Dallas Residents Received A Total Of 35 Million Robocalls In One Month
Five stories that have North Texas talking: Dallas receives more automated phone calls than most major U.S. cities; an SMU professor inspired a character in “Yellow Submarine”; a son shares his 101-year-old mother’s life wisdom; and more.
Toll-free numbers that set your phone ablaze on a seemingly daily basis are actually a more common occurrence for Dallas residents. Automated phone calls made to numbers with area code 214 totaled just shy of 35 million in the month of March, making Dallas the fourth most-called city in the country, the latest National Robocall Index found.
Dallas numbers with a 214 area code received over 10 million more calls than those with Fort Worth’s 817 area code, and Houston, with area code 832, topped Dallas at No. 2 with 44.4 million calls.
According to YouMail, an Irvine, CA-based developer of visual voicemail and Robocall blocking software, “Roughly one in six phone numbers calling the average consumer is a "robocall" — a telephone call made by a computerized auto-dialer to deliver a pre-recorded message or transfer to a telemarketer. Robocalls are typically unwanted solicitation or political telemarketing campaigns.”
Most of the calls recorded in the index came from debt collectors of every burden — credit card, student loan, cable — as well as mortgage lenders and health insurance providers. According to YouMail, “From political campaigns to debt collectors, the number of robocalls are on the rise not only in Dallas but across the country – impacting consumers and small businesses alike.” Read more about the national spike in automated phone calls. [YouMail]
- Learn three secrets to life from a 101-year-old Texas mother. W.F. Strong, a professor of Culture and Communication at the University of Texas Rio Grande Valley, polished three gems of wisdom he gathered over the course of his 101-and-five-months-old mother’s life. He told Texas Standard that Mary B. Strong was a Daughter of the American Revolution, a survivor of the Great Depression, a woman of Texas soil and of “true grit”. She was always willing to try new things, always kept moving and always ate whatever she wanted, including a Coke in the mid-morning and ice cream before bed. She went to church three times a week, mowed her own lawn and took pride in her life. Listen to Strong’s Mother’s Day tribute to Mary. [Texas Standard]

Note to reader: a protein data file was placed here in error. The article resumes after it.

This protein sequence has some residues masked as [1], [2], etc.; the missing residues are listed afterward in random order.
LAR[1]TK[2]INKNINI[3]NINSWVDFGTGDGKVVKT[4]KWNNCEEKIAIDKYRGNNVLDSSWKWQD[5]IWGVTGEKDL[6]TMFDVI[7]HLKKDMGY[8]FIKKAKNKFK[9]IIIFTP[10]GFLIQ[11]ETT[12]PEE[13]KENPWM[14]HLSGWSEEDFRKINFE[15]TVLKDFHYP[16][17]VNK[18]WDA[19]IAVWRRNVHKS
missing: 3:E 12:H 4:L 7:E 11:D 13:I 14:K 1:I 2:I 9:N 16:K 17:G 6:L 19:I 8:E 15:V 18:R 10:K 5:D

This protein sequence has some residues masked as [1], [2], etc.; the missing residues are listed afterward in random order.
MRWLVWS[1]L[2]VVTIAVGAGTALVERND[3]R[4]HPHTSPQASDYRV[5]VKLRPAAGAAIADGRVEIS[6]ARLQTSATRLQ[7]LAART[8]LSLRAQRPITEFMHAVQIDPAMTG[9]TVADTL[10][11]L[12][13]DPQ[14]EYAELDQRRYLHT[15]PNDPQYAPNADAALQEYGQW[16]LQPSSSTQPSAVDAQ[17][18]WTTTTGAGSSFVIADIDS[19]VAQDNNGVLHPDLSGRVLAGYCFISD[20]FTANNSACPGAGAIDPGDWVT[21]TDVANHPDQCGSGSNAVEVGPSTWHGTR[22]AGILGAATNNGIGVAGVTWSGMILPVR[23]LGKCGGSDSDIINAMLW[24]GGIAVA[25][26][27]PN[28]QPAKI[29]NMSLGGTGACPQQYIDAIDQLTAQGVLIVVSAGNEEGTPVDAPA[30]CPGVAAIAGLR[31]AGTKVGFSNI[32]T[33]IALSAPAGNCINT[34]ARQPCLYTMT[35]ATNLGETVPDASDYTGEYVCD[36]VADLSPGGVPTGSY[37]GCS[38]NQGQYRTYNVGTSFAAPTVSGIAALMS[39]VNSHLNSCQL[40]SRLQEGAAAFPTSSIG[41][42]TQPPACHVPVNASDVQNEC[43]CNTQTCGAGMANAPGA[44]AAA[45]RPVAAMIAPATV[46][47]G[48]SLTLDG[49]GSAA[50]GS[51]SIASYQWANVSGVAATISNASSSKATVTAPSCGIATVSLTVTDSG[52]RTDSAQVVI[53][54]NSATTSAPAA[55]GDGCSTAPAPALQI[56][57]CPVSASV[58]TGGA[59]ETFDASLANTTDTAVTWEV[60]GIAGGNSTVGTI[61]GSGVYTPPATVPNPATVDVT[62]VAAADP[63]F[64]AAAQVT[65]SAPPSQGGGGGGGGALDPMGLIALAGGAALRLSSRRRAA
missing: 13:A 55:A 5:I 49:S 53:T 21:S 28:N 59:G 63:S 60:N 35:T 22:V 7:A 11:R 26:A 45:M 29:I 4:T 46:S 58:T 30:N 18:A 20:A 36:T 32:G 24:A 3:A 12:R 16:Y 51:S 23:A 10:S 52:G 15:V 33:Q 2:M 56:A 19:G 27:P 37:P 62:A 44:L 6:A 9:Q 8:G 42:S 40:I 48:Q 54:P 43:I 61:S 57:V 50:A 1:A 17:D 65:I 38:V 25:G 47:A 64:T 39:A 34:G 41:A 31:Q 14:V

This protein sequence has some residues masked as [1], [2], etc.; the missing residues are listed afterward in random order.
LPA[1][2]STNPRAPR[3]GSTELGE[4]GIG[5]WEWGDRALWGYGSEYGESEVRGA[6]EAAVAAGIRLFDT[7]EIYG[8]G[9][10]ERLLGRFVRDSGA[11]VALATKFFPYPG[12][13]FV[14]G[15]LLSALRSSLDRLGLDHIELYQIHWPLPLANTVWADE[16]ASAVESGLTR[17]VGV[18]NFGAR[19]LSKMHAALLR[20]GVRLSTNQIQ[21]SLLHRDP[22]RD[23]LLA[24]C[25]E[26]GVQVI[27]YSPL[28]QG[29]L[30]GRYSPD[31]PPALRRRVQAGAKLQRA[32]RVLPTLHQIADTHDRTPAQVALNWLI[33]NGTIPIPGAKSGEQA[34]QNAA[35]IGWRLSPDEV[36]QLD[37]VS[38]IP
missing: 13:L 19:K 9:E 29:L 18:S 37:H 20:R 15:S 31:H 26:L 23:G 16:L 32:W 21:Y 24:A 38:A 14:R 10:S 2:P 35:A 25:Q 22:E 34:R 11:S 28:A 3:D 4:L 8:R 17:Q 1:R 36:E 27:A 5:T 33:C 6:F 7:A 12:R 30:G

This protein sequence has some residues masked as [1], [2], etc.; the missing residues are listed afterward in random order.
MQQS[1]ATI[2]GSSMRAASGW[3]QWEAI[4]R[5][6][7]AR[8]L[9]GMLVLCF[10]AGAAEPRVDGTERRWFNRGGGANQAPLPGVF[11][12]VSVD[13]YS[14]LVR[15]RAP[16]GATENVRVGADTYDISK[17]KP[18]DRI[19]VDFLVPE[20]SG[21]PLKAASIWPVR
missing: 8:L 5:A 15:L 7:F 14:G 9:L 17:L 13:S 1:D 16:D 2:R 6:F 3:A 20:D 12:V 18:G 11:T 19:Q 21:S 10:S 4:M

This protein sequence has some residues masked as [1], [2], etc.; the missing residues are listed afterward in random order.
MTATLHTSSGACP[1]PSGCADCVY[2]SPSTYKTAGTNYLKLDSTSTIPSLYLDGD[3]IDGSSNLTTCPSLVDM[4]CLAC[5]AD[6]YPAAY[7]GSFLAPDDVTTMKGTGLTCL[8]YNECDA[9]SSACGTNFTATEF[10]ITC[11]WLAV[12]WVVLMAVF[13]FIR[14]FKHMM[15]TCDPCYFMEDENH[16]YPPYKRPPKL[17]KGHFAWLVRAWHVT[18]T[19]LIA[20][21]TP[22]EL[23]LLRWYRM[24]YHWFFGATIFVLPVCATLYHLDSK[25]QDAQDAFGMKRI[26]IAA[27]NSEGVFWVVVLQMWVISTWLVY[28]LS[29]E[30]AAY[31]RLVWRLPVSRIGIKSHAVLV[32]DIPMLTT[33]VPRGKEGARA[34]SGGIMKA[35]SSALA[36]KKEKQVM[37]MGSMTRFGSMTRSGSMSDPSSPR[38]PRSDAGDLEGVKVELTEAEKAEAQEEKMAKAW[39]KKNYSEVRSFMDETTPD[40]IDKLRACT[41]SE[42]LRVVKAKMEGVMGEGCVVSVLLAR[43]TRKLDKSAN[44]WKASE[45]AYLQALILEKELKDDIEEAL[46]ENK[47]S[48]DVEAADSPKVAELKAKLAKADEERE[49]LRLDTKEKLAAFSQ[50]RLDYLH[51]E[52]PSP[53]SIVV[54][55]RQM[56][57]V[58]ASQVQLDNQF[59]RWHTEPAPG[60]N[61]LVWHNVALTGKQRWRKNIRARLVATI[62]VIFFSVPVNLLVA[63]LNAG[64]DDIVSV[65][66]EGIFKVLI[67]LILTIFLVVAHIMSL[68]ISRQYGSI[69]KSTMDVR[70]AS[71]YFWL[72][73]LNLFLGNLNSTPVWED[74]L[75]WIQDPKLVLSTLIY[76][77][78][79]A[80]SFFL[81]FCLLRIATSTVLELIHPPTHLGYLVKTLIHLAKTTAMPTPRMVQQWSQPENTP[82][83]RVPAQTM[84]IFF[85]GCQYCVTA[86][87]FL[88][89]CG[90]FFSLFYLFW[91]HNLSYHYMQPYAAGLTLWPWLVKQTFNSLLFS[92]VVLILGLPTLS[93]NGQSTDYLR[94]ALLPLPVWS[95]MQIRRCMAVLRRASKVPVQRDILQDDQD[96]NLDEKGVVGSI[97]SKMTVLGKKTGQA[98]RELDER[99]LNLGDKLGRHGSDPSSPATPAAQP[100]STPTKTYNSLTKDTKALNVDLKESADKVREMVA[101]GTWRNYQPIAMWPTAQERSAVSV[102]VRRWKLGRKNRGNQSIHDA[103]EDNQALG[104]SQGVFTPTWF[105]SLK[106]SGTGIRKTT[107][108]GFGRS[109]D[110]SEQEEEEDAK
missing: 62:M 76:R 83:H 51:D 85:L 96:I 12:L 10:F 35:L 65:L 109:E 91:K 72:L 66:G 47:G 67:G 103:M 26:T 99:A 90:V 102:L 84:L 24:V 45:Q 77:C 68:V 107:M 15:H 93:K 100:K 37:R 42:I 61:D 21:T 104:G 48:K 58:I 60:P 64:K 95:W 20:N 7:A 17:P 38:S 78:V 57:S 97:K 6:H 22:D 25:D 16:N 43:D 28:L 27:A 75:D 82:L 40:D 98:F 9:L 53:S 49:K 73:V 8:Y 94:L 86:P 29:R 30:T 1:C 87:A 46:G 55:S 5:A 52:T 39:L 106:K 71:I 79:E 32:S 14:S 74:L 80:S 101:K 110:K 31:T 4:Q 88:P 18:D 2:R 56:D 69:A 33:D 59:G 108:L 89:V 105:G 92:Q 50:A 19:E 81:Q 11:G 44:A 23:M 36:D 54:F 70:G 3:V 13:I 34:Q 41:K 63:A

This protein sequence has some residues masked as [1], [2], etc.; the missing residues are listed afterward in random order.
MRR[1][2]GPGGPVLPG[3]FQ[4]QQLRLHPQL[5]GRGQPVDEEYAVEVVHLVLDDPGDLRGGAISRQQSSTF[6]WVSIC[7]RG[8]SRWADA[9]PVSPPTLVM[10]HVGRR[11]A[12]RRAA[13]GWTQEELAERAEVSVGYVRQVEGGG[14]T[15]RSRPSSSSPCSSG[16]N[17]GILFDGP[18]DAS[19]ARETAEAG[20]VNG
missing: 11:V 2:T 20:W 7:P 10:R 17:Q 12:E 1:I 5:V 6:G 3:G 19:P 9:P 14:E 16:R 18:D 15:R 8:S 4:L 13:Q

- A longtime SMU professor, who inspired a character in the Beatles' animated film, “Yellow Submarine,” died Monday at age 82. Jeremy DuQuesnay Adams’ strange name was the inspiration for “Yellow Submarine’s” Jeremy Hillary Boob, a fictional Ph.D. Dallas Observer reported: “Back in the '60s, he was going by Jeremy Y. du Q. Adams, which his friend Erich Segal, who invented the character, loved. The character’s name was originally Jeremy Y. du Boob before being changed to Jeremy Hillary Boob. Adams was studying at Harvard in the '60s when he met Segal, who was working on the screenplay for ‘Yellow Submarine.’” Read more about DuQuesnay’s life. [Dallas Observer]
- A mass-shredding event happening across North Texas can help with late spring cleaning. Seven Texas Health locations will host a free, secure shredding event from 9 a.m. to noon on Saturday, according to a City of Arlington release. “For the past five years, this event has shredded and recycled over 250,000 pounds of material saving over 1,520 tree and 260 cubic yards of landfill space.” You can bring up to five boxes of bags of materials to shred or recycle. Read what you can and can’t bring and where to bring it. [City of Arlington]
- Johnny Manziel briefly appeared in a Dallas courtroom Thursday morning after posting bond on a misdemeanor charge. The 23-year-old was indicted by a grand jury last month after his ex-girlfriend, Colleen Crowley, alleged he hit her and threatened her life during a night out in January, according to The Associated Press. The former Heisman Trophy winner, Texas A&M star and Cleveland Browns quarterback presented himself for booking and a mug shot on Wednesday in Highland Park. According to The Dallas Morning News, the whole hearing lasted less than five minutes, and Manziel did not enter a plea. A future court date will be set, and in the meantime it will be Manziel’s responsibility to stay away from Crowley and not possess any guns. [The Associated Press, The Dallas Morning News]